While we hope that you find meaningful jobs in your field, your post-college employment experience might not be a stroll down a pristine beach toward tropical paradise, but rather dodging puddles in the rain trying to see the rainbow that was just there a minute ago.
At least, that’s the way it was for me. While writing my dissertation and for several years after I received my Ph.D, I worked as an administrative assistant. One weekend, my grandpa asked me how work was going. “Fine,” I told him. “But I sure didn’t need a doctorate degree to be filing and typing. So much for all those years of school!”
“Hey,” he said, with volume and passion I’d rarely seen in him. “Education is NEVER wasted. You don’t have any idea when or where you’ll use what you’ve learned.”
What story had I telling myself? It was a Cinderella fairy tale, where I was banished to the office as a secretary instead of sitting at my rightful place as Princess of Academia. My Grandpa’s words helped me shape a different story, in which the job I was doing and the people that I worked with were not detours from my life’s true journey, but authentic parts of who I was becoming.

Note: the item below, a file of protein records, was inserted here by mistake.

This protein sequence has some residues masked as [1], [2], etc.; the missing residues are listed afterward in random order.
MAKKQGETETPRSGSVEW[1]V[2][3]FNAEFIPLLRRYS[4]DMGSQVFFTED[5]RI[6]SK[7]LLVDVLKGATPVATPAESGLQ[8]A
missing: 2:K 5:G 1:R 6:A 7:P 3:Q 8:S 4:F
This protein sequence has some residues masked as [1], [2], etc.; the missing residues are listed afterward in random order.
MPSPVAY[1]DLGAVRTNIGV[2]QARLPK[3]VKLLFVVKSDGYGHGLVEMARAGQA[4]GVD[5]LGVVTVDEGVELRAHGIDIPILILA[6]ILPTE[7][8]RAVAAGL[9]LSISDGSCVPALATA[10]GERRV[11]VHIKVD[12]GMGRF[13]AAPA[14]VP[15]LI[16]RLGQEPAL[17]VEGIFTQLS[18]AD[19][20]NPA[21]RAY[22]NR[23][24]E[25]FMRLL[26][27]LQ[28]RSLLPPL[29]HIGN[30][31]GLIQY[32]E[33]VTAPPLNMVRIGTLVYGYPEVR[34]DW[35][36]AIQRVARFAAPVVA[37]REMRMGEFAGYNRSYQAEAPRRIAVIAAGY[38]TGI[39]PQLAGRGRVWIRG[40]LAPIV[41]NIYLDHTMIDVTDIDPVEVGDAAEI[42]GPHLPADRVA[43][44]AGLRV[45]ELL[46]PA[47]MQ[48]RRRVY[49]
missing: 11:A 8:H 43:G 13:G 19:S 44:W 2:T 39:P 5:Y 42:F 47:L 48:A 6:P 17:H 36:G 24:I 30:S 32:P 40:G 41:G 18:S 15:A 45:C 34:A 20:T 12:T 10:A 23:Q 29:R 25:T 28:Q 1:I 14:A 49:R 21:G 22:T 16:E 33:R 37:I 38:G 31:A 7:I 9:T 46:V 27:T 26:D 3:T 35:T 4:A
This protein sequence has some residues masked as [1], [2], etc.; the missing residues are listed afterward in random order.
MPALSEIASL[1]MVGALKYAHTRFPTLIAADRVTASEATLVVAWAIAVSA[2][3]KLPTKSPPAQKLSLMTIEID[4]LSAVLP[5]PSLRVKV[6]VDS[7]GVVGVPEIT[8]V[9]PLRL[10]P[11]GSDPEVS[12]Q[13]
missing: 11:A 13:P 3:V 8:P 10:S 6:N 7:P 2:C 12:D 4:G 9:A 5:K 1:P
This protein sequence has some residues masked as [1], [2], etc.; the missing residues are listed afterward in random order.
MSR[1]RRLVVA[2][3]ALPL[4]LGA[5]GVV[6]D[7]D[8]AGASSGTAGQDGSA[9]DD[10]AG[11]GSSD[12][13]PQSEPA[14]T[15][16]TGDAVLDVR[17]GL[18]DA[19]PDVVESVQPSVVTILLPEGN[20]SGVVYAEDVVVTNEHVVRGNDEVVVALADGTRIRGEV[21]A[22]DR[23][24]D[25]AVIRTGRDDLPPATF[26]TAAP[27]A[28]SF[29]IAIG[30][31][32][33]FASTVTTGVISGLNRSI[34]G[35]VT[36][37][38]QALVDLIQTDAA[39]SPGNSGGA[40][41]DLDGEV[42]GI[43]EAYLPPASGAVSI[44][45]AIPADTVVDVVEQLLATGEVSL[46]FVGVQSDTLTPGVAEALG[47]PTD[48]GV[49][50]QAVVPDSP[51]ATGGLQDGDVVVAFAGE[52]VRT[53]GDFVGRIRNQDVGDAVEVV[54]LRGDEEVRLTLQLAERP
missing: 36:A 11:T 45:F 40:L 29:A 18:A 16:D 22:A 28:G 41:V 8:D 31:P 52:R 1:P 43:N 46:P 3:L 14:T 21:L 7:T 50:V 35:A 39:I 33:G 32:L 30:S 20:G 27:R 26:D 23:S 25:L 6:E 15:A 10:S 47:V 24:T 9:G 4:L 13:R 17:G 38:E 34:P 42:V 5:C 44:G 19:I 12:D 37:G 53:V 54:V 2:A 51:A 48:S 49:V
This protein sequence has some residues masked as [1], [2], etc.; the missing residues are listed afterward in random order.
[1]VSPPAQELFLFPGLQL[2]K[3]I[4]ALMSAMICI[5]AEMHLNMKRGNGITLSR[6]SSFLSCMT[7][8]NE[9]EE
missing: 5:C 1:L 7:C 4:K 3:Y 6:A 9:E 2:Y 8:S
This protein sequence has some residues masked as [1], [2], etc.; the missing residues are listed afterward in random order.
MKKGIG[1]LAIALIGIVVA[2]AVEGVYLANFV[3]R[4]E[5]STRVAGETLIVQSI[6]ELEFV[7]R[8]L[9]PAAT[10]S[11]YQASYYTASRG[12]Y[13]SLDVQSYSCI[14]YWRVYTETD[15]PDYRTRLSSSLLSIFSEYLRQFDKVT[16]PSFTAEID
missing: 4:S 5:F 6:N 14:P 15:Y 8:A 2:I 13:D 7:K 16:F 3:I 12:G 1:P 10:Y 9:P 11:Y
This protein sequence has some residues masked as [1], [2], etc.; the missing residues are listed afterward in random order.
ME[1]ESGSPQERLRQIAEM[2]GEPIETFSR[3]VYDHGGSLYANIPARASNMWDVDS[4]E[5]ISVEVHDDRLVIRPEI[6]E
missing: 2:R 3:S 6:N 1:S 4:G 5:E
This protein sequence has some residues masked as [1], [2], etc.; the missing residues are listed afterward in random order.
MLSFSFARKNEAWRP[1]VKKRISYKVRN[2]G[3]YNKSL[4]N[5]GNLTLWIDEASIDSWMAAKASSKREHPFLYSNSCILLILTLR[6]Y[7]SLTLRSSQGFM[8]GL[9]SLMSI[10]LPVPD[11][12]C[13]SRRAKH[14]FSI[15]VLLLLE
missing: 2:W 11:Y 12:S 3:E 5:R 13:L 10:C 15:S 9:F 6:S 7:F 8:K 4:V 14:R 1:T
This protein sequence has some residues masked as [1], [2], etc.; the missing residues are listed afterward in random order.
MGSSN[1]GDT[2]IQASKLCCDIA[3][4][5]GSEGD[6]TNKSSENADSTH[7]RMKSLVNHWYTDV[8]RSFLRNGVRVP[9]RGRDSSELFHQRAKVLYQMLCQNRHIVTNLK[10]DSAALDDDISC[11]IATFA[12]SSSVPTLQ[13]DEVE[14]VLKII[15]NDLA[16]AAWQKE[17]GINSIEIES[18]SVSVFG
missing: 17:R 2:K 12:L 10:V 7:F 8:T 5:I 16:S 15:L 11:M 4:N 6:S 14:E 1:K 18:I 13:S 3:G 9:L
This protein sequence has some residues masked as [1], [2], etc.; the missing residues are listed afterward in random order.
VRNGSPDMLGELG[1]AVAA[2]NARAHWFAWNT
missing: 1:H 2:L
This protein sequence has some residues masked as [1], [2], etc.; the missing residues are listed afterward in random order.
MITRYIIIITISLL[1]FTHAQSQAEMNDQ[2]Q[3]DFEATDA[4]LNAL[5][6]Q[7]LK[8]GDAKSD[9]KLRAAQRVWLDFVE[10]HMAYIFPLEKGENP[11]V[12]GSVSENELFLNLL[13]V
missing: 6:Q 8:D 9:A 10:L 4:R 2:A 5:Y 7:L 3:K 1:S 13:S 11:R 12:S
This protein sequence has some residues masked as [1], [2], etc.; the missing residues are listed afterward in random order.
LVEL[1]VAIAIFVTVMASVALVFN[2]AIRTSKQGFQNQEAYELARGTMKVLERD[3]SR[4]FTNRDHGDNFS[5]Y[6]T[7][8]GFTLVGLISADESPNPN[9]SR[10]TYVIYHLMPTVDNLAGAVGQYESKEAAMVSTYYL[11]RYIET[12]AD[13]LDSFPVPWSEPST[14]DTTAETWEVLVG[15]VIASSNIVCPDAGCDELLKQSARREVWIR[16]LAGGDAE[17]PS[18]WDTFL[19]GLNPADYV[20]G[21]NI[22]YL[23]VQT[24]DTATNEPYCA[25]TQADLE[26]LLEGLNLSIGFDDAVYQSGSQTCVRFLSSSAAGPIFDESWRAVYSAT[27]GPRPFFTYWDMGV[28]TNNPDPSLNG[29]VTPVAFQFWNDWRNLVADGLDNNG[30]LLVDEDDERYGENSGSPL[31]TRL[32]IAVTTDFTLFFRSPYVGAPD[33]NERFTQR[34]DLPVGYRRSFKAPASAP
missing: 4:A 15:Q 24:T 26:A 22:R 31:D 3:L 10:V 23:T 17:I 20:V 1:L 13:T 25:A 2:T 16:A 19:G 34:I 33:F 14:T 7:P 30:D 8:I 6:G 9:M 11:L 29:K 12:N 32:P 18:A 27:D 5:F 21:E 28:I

I also learned that “life lessons” don’t come with a syllabus and assignment description. And mostly, you have to grade yourself. Think about what grades have meant to you. Were they markers of triumph or defeat? What stories did you tell yourself about grades? How will that translate into the stories will you tell yourself about happiness and success?
You probably don’t recognize the name Julia Butterfly Hill but you probably have heard of the woman who lived for two years in a California Redwood tree to protest the “clear-cutting” method being used by the logging company. I heard her speak a few years ago. She didn’t set out to be an environmental activist; she didn’t even know anything about the Redwood forests when she first traveled to California. She’d lost her job and some friends were going out there for the summer so she tagged along.